We're a nation of book lovers like never before, but despite all the new technology you'll never be able to beat going into a bookstore. Even though Amazon and Waterstone's offer preview chapters as PDF files, there's nothing like a good browse.

But - and I will end my small rant here, I promise - there is a limit. And I found the opening premise of the Guardian article slightly strange.

In the Bloomsbury branch of Waterstone's, I am trying to find a quiet seat to read Tacitus's account of Seneca's suicide

I would encourage browsing in a shop, always, and I think seating is a great thing in a bookshop. You need to be able to compare books before you commit to buying one, and I've picked up some great things that I never would have bought if the first chapter hadn't grabbed my attention when I was browsing. (The latest is Andrew Ross Sorkin's Too Big to Fail. Not my thing at all, but it turns out it's a great read.) But a bookshop is not a library. If you just want somewhere to sit and read something, Tacitus is available in any public library, or free online. But that notwithstanding, Mr. Jeffries clearly didn't look very far. I'm not sure about the lower floors but I do happen to know of a lovely, comfy armchair on the second floor, a window seat on the first floor and a sofa on the third. That particular bookshop is not starved of seating areas.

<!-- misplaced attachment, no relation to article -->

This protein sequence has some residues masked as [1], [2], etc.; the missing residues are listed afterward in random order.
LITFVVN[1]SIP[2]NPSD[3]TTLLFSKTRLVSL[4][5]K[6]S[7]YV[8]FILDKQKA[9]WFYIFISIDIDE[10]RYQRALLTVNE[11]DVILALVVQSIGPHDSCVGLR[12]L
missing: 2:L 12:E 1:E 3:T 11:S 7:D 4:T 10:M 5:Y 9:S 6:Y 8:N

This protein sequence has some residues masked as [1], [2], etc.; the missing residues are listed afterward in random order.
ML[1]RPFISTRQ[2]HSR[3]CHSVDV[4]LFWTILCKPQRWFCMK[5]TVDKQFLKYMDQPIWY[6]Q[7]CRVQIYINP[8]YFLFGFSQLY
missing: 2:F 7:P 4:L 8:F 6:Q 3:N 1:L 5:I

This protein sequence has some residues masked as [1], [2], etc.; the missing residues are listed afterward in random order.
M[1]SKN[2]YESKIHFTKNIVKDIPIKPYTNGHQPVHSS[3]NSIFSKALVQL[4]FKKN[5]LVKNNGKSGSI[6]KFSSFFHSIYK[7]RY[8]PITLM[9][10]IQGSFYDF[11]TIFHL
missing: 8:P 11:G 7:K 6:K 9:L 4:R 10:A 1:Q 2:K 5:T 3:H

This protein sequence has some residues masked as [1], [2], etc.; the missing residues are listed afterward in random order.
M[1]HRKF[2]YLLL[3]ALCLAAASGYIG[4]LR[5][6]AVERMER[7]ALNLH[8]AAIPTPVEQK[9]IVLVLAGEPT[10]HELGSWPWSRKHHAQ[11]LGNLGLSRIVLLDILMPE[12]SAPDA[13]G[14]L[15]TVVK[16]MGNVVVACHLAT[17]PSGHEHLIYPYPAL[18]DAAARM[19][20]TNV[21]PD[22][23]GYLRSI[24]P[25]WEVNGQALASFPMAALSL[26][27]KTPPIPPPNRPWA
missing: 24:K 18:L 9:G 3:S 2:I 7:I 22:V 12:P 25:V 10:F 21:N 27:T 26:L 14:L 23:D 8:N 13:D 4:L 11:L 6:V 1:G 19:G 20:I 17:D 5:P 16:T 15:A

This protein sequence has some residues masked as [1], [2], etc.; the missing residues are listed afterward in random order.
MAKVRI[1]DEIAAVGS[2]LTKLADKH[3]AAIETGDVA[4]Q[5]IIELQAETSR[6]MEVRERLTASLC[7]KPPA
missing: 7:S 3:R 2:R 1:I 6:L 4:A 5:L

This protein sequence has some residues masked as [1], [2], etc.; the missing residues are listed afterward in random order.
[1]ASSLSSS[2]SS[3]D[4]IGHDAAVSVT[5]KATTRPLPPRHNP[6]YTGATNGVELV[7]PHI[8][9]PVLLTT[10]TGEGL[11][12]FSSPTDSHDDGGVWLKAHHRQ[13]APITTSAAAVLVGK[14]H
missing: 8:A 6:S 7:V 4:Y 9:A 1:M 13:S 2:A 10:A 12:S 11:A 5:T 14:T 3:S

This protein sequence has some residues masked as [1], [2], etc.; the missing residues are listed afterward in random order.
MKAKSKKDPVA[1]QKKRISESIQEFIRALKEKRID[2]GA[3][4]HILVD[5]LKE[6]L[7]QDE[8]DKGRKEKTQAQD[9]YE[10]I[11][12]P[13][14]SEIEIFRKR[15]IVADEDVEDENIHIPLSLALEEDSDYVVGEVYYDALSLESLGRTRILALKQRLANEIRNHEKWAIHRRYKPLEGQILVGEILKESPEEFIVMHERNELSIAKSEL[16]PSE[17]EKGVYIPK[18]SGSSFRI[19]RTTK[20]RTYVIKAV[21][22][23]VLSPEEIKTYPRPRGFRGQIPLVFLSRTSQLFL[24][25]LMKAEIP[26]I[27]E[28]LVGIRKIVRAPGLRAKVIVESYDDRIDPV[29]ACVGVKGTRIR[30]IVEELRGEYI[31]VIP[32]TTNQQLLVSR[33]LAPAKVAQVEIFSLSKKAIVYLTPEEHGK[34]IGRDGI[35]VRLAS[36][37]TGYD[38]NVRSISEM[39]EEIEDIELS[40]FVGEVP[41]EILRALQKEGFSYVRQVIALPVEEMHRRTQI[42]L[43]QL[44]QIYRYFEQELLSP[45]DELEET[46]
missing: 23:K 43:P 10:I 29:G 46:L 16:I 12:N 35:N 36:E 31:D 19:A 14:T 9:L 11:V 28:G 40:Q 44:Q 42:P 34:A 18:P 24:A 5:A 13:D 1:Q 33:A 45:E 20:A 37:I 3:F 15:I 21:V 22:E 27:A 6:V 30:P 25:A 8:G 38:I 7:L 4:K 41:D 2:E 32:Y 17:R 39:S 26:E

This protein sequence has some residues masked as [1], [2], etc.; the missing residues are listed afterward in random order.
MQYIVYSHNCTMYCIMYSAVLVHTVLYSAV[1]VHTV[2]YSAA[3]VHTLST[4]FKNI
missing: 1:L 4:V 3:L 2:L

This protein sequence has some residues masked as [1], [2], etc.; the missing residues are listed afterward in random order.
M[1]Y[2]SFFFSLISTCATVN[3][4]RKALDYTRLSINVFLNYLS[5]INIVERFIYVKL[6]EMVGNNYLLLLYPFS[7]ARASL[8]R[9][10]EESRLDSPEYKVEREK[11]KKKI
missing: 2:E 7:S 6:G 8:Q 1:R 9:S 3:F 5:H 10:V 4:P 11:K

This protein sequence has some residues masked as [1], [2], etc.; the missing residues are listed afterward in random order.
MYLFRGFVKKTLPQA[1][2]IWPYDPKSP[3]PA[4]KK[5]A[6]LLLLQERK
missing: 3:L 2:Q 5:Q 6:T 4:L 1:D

*Yes, I'm pretty sure that's the correct use of apostrophes.